On what Britain has gained from its participation in the war, the British minister said: “No one is saying that mistakes were not made in Iraq. I personally voted in favor of the operation in 2003 and I really believed then that there were weapons of mass destruction [WMD] and a clear intention to use them” if the former Iraqi regime had possessed them. He added: “When we went to Iraq, we thought that there were WMD and that we were liberating a country and not staying long. We therefore did not plan for the post-operation stability stage to the required extent. When thinking about this issue in terms of operating and the need for resources, it means that we keep these matters in our minds before moving to a similar scenario.”

There are internal British demands for an inquiry about that decision but Ainsworth said: “We are not ready for such an inquiry when there are still 4,000 troops in the operations field. I do not believe that the Defense Ministry should focus on the lessons that can be learned from Iraq when there are still troops there.” He added: “After that, I am certain that the pressures to hold an inquiry will continue as I am also certain that there are lessons which we can learn. Yes, there will be an inquiry in some way in future.” He went on to say that after the decision to participate in the war “we had the responsibility of continuing and making sure that things would end more positively in Iraq.”

This is what Ainsworth, who recently visited Basra, believes. He said: “I saw, to a surprising extent, much improvement last year. When I visited Basra, I walked along the promenade and talked to shop owners and all their emphasis was on the economic needs. Of course, security remains important but it has dropped lower in the list of priorities.” The relative calm in Basra followed years of the armed and bloody conflict in the governorate. While the British troops remained deployed in the Basra, the Iraqi forces were at the forefront of the conflict with the militias and secured the city in an operation supervised personally by Iraqi Prime Minister Nuri al-Maliki in March 2008.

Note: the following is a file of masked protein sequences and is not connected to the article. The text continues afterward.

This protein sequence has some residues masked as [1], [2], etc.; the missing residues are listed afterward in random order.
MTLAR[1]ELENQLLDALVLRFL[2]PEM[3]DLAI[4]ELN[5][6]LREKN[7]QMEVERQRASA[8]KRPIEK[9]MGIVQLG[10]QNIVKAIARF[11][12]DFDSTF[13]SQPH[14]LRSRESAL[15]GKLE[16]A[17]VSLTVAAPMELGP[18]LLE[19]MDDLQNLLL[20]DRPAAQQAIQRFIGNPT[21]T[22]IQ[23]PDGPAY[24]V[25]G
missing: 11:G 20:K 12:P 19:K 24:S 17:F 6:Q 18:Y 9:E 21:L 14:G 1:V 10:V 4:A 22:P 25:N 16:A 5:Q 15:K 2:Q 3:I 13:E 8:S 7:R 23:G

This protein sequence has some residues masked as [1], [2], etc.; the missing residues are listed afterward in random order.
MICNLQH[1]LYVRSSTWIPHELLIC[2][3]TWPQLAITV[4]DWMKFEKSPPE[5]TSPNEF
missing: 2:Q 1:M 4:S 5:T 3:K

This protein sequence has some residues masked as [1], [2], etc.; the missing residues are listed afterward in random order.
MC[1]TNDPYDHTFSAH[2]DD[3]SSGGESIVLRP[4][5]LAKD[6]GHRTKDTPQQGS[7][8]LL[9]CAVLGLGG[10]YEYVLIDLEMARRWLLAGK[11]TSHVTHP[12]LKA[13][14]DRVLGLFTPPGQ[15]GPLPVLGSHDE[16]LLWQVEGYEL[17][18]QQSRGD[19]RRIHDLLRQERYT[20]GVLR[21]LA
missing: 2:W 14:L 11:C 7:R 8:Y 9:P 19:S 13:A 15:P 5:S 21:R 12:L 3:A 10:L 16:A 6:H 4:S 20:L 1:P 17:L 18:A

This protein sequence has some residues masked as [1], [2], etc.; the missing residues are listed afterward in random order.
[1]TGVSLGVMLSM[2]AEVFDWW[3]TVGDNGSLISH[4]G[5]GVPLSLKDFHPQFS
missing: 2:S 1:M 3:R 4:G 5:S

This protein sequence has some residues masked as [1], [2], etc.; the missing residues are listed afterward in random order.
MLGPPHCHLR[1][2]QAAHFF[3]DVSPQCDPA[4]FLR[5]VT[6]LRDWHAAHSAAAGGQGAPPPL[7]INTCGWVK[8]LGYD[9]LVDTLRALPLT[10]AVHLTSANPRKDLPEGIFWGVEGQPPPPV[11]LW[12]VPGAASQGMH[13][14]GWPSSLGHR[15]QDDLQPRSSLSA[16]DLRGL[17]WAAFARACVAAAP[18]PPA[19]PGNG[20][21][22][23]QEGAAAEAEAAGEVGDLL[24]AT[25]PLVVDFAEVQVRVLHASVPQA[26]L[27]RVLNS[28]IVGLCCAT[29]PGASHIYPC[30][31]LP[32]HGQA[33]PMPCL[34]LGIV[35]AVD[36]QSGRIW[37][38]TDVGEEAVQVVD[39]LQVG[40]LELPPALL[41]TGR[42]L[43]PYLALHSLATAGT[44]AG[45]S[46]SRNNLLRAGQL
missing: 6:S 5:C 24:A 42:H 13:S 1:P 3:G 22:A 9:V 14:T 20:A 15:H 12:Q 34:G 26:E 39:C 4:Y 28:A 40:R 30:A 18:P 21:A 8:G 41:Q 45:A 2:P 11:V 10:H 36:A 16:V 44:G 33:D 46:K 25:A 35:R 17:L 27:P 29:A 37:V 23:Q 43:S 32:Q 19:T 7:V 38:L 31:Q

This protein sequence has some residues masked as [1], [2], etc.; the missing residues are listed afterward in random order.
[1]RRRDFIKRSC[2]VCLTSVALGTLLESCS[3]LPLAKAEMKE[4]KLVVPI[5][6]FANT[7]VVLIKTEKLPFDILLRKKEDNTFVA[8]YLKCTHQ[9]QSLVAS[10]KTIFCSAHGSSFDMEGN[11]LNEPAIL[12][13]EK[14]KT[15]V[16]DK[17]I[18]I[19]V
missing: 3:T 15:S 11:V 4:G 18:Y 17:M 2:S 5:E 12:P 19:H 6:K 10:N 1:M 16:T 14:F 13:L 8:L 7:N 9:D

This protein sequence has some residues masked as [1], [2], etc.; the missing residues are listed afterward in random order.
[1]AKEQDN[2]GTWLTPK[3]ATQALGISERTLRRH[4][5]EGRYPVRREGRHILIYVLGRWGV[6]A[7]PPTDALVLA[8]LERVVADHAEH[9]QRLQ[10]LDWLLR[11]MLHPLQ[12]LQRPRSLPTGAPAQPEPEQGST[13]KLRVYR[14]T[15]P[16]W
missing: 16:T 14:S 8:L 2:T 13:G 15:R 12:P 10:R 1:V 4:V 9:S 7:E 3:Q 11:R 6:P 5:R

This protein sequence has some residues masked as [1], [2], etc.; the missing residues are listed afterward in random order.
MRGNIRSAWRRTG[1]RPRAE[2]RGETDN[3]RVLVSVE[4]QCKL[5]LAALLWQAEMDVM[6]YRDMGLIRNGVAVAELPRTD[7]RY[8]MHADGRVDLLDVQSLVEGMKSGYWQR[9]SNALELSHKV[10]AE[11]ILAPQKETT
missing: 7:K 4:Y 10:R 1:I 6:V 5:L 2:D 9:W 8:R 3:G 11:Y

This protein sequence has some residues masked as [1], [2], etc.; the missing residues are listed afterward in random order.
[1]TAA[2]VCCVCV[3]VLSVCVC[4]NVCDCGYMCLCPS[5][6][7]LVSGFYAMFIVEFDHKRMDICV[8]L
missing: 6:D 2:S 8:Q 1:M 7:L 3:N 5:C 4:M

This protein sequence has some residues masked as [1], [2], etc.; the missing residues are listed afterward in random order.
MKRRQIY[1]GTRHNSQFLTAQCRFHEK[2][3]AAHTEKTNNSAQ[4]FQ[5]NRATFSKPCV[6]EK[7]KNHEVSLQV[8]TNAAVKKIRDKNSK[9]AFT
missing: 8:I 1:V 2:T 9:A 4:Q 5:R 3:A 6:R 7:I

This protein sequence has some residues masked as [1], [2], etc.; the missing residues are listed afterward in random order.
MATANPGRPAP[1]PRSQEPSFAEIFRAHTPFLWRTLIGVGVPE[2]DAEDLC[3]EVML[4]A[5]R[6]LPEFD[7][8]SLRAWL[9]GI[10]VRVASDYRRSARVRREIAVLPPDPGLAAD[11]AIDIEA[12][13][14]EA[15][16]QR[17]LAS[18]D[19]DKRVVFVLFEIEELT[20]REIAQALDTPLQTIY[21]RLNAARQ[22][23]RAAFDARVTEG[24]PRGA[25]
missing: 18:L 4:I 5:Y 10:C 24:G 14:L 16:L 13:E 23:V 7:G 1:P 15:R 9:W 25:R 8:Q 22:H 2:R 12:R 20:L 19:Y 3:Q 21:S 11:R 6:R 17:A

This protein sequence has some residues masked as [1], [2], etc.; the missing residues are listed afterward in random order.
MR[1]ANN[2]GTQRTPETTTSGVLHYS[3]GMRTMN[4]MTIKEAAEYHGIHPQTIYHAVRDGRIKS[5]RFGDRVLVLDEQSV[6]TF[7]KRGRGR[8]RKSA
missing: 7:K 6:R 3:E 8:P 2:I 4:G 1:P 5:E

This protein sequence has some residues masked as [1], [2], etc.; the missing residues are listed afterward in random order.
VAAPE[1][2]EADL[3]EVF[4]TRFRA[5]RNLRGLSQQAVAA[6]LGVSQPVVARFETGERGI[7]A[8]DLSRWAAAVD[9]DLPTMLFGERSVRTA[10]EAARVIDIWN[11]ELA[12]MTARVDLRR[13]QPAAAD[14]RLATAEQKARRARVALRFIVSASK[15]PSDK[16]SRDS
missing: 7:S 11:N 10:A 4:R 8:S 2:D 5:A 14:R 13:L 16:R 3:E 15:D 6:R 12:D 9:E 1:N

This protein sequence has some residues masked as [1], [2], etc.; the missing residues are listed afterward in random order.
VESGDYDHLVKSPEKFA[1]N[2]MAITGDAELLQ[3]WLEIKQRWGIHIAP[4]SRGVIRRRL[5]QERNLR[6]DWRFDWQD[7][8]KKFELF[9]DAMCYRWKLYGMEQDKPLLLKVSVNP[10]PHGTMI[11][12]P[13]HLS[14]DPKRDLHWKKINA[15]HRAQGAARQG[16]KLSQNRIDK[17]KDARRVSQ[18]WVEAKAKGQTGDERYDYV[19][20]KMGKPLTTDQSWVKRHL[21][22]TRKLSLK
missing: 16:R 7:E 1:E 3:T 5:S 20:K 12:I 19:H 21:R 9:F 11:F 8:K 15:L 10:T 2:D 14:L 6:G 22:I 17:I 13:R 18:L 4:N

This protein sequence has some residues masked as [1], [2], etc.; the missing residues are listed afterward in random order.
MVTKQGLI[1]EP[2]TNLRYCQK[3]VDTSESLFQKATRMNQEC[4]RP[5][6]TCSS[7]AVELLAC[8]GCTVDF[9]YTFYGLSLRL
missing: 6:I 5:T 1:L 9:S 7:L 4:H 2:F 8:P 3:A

Ainsworth acknowledged that it was the Iraqi forces which confronted the militias and said: “The decision was that of Prime Minister Al-Maliki. The major intervention was very decisive and successful and took us to where we wanted to reach and I am not criticizing this.” He reiterated “we knew that it was necessary to take such a decision and act on it but it was the prime minister’s decision to take in the end.” He stressed that “the intention had always been to hand over security responsibility from the British forces to the Iraqi ones. This was what should have happened but it was impossible to do this smoothly in an environment of constant action.”

On the reasons why the militias in Basra were left to become stronger before the March 2008 operation, the British official said: “The Iraqi government had several priorities and was consulting with the coalition partners. Basra was not the only problem and there were high-level cases of violence in large parts of the country. But it is he (Al-Maliki) who should be asked why he took the decision at that specific time.” He pointed out that Iraq is facing several security challenges, foremost of them the need to train the Iraqi police to be responsible for the country’s security instead of relying on the army and said: “The army elements should be in the barracks and responsible for the defense of the country instead of confronting the insurgents.” He added: “The Iraqi forces are very confident and this is very important. They have done a lot and are respected by the people and determined not to lose this respect. This is worth its weight in gold.” But he noted however that “there is still much to be done. The police should be trained so that the army does not remain at the forefront all the time. This is a matter that will worry the Basra people for a long time.”